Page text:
Helical method of tube formation and Hartree-Fock SCF method modified for periodic solids have been applied in study of electronic properties of single-wall silicon nanotubes (SWSiNT), silicone sheet, and nanoribbons (SiNR). The results obtained for nanotubes in wide diameter range of different helicity types have shown that metallics are only SWSiNTs with diameter up to <6.3 Å due to the effect of curvature, which induces coupling of and orbitals. From the calculated band structure results that, irrespective of helicity, the SWSiNTs of larger diameter are small-gap semiconductors with direct gap between the Dirac-like cones of () bands. Gap of SWSiNTs is modulated by fold number of particular tubular rotational axis symmetry and exhibits an oscillatory-decreasing character with increase of the tube diameter. Oscillations are damped and gap decreases toward 0.33 eV for tube diameter ≈116 Å. Irrespective of the width, the SiNRs are small-gap semiconductors, characteristic by oscillatory decreasing gap with increasing ribbon widths. The gap of SWSiNTs and SiNRs is tuneable through modulation of tube diameter or ribbon width, respectively. The SiNRs and SWSiNTs could be fully compatible with contemporary silicon-based microelectronics and could serve as natural junction and active elements in field of nonomicrotechnologies.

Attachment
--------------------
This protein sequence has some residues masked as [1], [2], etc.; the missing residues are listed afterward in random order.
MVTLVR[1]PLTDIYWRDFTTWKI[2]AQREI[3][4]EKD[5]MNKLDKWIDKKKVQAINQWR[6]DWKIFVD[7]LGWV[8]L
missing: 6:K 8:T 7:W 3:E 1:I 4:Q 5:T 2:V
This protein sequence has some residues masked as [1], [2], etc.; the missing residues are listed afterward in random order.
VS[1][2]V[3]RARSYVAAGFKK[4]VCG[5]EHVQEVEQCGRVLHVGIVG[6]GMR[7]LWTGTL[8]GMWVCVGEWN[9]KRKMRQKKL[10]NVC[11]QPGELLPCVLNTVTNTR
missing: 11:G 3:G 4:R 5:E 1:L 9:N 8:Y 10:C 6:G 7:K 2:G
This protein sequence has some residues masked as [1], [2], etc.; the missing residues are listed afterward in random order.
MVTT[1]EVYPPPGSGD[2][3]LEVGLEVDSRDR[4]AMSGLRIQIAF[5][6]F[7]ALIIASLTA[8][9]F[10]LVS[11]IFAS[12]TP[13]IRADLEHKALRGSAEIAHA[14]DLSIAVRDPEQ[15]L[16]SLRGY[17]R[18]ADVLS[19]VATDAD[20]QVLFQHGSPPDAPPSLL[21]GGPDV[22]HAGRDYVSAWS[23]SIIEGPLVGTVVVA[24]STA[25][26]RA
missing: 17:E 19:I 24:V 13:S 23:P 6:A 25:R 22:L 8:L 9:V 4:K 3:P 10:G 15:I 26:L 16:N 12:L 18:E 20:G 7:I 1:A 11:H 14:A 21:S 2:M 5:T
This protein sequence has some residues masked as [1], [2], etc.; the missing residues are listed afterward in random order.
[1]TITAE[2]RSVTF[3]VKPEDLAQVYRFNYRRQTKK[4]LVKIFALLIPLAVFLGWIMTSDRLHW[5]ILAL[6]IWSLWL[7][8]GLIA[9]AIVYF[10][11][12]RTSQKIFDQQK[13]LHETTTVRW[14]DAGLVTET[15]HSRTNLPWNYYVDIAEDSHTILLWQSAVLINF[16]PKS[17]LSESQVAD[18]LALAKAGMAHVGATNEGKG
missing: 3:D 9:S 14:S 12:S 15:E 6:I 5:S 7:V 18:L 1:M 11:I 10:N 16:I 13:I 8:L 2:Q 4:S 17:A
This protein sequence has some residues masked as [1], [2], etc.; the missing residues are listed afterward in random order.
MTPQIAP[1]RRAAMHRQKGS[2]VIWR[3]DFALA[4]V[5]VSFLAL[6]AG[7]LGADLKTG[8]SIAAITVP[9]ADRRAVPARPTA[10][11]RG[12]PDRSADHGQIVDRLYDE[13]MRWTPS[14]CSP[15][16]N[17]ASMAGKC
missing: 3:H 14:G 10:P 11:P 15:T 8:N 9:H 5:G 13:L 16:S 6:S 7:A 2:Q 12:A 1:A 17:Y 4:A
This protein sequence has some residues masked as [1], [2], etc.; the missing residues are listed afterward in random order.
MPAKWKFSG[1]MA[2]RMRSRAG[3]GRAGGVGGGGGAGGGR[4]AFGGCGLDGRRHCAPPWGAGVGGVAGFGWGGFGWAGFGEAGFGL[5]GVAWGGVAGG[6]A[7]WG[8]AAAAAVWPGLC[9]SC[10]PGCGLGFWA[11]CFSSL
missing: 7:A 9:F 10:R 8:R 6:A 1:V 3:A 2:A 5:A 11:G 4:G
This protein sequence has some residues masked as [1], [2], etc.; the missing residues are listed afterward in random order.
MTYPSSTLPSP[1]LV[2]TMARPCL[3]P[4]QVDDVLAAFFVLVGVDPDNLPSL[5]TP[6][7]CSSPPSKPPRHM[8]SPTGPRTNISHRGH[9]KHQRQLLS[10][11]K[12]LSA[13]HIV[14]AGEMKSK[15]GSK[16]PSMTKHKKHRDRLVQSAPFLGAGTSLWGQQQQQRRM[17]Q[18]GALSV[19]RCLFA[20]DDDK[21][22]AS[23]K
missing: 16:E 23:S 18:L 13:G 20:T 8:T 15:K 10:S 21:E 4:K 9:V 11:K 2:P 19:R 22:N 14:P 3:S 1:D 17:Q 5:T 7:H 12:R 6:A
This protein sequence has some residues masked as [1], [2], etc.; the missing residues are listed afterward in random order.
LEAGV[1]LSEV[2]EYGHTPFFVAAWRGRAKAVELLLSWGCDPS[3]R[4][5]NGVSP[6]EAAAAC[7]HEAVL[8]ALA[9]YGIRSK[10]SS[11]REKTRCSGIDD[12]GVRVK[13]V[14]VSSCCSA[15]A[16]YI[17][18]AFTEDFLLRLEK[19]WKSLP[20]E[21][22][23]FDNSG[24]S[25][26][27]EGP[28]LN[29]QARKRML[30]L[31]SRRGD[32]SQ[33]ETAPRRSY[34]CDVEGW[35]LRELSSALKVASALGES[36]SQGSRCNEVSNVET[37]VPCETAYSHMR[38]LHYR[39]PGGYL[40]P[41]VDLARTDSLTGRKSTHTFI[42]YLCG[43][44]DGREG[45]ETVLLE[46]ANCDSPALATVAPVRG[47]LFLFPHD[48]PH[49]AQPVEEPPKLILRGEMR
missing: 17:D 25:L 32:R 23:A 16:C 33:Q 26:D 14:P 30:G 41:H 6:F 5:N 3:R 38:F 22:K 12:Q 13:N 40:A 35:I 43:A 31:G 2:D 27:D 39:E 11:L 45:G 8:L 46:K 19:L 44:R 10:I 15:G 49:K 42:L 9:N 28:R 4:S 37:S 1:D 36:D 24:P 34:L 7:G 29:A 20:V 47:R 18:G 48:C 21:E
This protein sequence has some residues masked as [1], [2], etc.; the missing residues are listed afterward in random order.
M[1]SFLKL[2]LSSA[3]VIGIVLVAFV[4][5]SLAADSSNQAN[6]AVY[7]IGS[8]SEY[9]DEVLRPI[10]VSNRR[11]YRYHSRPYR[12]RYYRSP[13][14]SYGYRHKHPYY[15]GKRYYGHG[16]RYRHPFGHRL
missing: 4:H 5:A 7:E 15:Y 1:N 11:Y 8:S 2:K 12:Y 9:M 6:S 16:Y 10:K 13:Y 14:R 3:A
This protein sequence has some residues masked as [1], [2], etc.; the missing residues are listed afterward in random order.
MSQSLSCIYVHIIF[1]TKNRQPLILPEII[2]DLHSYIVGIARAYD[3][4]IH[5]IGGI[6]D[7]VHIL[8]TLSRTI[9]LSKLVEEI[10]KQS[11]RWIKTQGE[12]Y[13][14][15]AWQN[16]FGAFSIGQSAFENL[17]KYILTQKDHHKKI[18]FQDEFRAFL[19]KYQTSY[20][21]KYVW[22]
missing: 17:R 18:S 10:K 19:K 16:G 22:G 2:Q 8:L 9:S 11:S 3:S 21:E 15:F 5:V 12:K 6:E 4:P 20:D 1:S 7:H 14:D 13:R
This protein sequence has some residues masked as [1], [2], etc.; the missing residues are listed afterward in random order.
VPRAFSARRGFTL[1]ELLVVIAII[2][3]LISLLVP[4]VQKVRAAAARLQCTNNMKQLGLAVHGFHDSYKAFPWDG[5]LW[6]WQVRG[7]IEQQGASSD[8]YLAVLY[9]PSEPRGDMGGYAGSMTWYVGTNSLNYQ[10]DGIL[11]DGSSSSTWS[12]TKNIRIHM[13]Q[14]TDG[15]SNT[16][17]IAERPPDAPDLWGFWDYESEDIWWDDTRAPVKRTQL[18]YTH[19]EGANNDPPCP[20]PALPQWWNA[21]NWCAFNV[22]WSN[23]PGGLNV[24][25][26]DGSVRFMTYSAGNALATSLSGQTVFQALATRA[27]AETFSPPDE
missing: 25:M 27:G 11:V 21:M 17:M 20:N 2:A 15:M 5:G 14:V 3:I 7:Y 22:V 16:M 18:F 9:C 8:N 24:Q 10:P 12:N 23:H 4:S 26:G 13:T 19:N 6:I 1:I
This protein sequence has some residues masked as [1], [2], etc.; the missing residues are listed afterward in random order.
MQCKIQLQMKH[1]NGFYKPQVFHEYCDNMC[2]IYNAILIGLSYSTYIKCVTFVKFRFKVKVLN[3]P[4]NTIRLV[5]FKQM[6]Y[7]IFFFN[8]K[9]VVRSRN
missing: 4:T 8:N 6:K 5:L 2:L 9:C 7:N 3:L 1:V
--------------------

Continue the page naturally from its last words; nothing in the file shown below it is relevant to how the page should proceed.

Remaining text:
Discovery of 1D and 2D nanostructural form of carbon, that is, carbon nanotubes  and grapheme  with extraordinary physical properties, initiated opening of a new and rapidly growing field of research in solid-state chemistry and solid-state physics with potential applications in diverse area of nanotechnology including biological and medicinal applications. Similar electronic properties have been naturally expected for 1D and 2D nanostructure form of some other elements of group IV. In particular, in case of silicon it should be extremely important since highest possible compatibility for micro/nanojunctions formation with contemporary “bulk” silicon-based microelectronic can be expected.